The Chronicles of Narnia: The Lion, the Witch and the Wardrobe

by Alex Stroup, staff writer

The Chronicles of Narnia: The Lion, the Witch and the Wardrobe is a Walt Disney Pictures/Walden Media release. Wide theatrical release: Friday, December 9
Directed by Andrew Adamson
Screenplay by Ann Peacock, Andrew Adamson, Christopher Markus, and Stephen McFeely
Starring Georgie Henley, Skandar Keynes, William Moseley, Anna Popplewell, Tilda Swinton, and Liam Neeson
Rated PG for battle sequences and frightening moments
Running time: 140 minutes
Alex's Rating: 9 out of 10

It is a rule of thumb that screenplays translate to film at a rate of about one page per minute. This should make it clear why adapting a 600 page Harry Potter book is an exercise in elision. So it must have been with some glee that Ann Peacock and others were set loose on adapting C.S. Lewis' simply written novel of only 90 pages or so. The result is that fans of the 1950 book will find that it has essentially been translated in its entirety with room left over for visual flourishes and expansions.

The story in The Lion, the Witch and the Wardrobe is pretty simple. Four English children are evacauated to a rural estate from London during World War II. Through a magical wardrobe they find themselves in the land of Narnia where animals talk, mythical beasts exist, an evil White Queen keep everything in perpetual winter, and prophecy says these four children will save and rule the land. And the good guys are led by a wise talking lion names Aslan.

© Disney/Walden.

Director Andrew Adamson, who came up through visual effects and had his greatest success directing both Shrek movies, is in his element here. Though live action, the world of Narnia is a place requiring the best in computer effects and, with a few slips here and there, the best is what we get—though part of the genius in its making is that the film does not rely simply on overwhelming us with incredible computer pictures.

The idea of simply believing is an important one in the film and it is true for the audience as well. Beyond the pretty pictures we need to believe is six things: Peter, Susan, Edmund, Lucy, Jadis (the White Queen), and Aslan. If any of these characters fail to connect, the entire movie will collapse under its own weight, and since only Jadis gets to rely simply on an adult actor this is by no means a sure thing.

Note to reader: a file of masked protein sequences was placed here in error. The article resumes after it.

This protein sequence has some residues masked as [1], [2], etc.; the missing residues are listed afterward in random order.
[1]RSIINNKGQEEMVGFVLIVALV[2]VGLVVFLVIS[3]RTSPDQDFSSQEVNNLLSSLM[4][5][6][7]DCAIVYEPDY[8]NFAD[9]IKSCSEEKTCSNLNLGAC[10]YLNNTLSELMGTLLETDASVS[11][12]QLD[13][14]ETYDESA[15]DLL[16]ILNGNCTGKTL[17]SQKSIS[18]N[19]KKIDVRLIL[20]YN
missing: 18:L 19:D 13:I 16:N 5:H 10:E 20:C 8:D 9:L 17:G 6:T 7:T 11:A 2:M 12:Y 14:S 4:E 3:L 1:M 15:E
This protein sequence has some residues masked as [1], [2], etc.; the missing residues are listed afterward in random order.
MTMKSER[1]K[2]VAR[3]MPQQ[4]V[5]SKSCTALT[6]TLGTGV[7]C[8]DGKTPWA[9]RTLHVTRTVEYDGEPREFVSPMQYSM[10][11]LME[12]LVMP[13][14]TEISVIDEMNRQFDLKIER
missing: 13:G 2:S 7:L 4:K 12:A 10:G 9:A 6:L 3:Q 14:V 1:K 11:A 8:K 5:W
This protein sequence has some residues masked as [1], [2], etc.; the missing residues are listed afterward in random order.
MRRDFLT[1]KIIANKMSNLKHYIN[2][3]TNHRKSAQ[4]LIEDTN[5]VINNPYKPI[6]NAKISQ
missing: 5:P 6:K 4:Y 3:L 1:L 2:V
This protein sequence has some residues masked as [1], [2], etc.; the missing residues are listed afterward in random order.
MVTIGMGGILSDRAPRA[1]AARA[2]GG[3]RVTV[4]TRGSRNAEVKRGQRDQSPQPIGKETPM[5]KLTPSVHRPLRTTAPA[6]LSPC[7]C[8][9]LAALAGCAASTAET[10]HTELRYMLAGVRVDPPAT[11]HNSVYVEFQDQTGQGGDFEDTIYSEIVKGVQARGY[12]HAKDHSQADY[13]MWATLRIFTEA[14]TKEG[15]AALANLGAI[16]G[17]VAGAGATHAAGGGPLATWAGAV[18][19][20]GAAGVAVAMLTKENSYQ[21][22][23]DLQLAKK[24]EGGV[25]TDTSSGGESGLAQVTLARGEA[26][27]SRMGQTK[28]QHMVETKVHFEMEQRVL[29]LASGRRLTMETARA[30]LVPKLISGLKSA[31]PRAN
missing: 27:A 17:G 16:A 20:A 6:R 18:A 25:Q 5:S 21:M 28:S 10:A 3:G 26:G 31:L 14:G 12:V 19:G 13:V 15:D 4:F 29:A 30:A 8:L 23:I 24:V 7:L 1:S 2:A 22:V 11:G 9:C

With the four children you'll never quite forget that you're watching children act, but they all do at least a good job. Suprisingly, the weakest of the four is William Moseley as Peter, the oldest of the group. He simply remains too much of a blank slate as he grows into the role of leadership that Aslan assures him is his fate. Anna Popplewell as Susan is saddled with the least to do, but she also gets to act most like a real child might in these situations.

© Disney/Walden.

Skandar Keynes's Edmund has the strongest character arc of betrayal and redemption. It is perhaps odd that such an arc could be carried through by simple childish petulance, but it carries the weight of reality in that so many of the misdeeds of children spring not from malice but from wounded pride.

The true surprise among the foursome is the 9-year-old Georgie Henley as Lucy, the youngest of the group and the first to find Narnia. Hers may be a face to keep an eye out for. She doesn't come across with the adult acting chops of Haley Joel Osment or Dakota Fanning, but she does have the easy childish presence that saw Macauley Culkin and Drew Barrymore through their child-actor years. She's cute without trying to look cute and does a good job of touching the emotional notes required of her.